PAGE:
In my last two columns, I discussed two of the three secrets presented in my new book, Gung Ho!, a parable co-authored with Sheldon Bowles. It tells the story of Peggy Sinclair, a manager who turns around a failing manufacturing plant with the help of Andy Longclaw, a Native American. Andy teaches her and everyone in the plant three motivational secrets he learned from his grandfather.
The first secret, the Spirit of the Squirrel, emphasizes the need for people to perform worthwhile work. The second secret, the Way of the Beaver, explains why people should control the process of achieving their goals. In this column, I want to talk about the third and final secret, the Gift of the Goose, which adds enthusiasm to the first two secrets.
Andy and Peggy take a canoe into the marshes to watch flocks of geese. Peggy notices how noisy they are. Andy asks her, "So what's the honking all about? Who are the geese honking at?"
"Each other?" ventures Peggy.
"Correct," says Andy. "And why are they honking?" Peggy remembers the scolding squirrel and the beavers who whacked their tails in warning. She concludes that, unlike squirrels, which chatter at anything, these geese were talking with each other. Further, the honking didn't serve as a warning because it made no difference to flight patterns or the periodic switch in leaders as the geese flew in their customary "V."
"If it's not a warning," prompts Andy, "What's the opposite?"
Peggy considers and replies, "That everything is great? Fantastic? Terrific?"
"Of course," agrees Andy. "They are cheering each other on."
So Peggy learns that the Gift of the Goose means encouraging one another. All the geese are honking, not just the lead goose. Which means that not only managers cheer on team members; everyone can cheer each other on.
People who set out to accomplish something they believe is important and worthwhile -- right work -- need to contribute to how that work gets done -- the right way. Put those two together, and you've got a mission. But the driving force behind any mission is a reason for accomplishing it. A need must be fulfilled. Gung Ho! people do right work, the right way, for the right reward.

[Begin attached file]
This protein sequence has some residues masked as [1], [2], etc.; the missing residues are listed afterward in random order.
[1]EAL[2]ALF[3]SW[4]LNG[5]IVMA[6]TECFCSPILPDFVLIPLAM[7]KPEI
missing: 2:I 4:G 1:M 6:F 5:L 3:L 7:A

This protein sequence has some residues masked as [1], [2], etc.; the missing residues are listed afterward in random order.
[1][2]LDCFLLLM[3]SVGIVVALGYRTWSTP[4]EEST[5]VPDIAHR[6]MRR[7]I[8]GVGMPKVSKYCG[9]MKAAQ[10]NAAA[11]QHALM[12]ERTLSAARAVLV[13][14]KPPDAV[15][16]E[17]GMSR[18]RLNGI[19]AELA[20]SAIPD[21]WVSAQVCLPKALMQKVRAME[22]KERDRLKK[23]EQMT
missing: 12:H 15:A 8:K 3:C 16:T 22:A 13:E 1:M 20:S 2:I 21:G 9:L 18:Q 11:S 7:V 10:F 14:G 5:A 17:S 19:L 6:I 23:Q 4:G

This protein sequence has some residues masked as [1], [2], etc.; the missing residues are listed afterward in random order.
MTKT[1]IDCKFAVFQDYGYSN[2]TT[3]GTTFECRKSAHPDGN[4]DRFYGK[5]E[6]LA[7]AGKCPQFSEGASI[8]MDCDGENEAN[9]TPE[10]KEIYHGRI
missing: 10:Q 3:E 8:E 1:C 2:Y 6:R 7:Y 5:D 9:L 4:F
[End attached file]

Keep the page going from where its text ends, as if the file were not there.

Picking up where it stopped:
This third secret has three parts. The first emphasizes congratulations. Whether active or passive, congratulations must be true, i.e., timely, responsive, unconditional and enthusiastic.
Andy teaches Peggy that you can't overdo genuine congratulations. Active affirmations praise people for their work or offer a reward. Perhaps even more powerful, silent affirmations send a very clear message: "You're good. You can handle this. I trust you." Giving competent people the tools for the job and then getting out of their way is always a genuine affirmation.
The second part of the Gift of the Goose involves no score, no game but much cheering. In sports events, people constantly cheer a team's progress. If you wait for final results before patting people on the back, you might wait forever. Cheer progress; it's a moving target. Praise motivates people to continue to work toward their goals.
The final part of the Gift of the Goose paraphrases Einstein's E=mc2. "Einstein was a bit mixed up about exactly what c-squared meant," grins Andy. "Obviously, it means two c's: Enthusiasm equals mission times cash and congratulations." Cash comes first because you must feed people's material needs before you can feed their spirits.
Why do people focus so much on cash rewards? Unfortunately, we seldom create opportunities to congratulate each other. It's hard to imagine union leaders storming into a meeting, smashing their fists on the desk and demanding, "We want more congratulations!" And yet, many labor problems have spirit issues at their core, with lack of respect being perhaps the biggest.
Congratulations offer more potential than cash. The amount of available cash is limited, but managers have an unlimited supply of congratulations. It's important to pay people fairly, but managers also should heap on congratulations and feed people's souls. "The Spirit of the Squirrel and the Way of the Beaver provide the spark," observes Andy. "The Gift of the Goose is like throwing gasoline on the spark."
Now you know the three secrets of Gung Ho! Remember these words from Andy Longclaw: "Too many toil alone. They are unhappy; their spirits die at the office door." The Gung Ho! secrets can make a difference.
About the author
Ken Blanchard is chairman of Blanchard Training and Development Inc. in San Diego and author, with Michael O'Connor, of Managing by Values (Berrett-Koehler, 1996).
© 1997 Blanchard Management Report, Blanchard Training and Development Inc. Telephone (800) 728-6000, ext. 5201, fax (619) 743-5030 or e-mail firstname.lastname@example.org.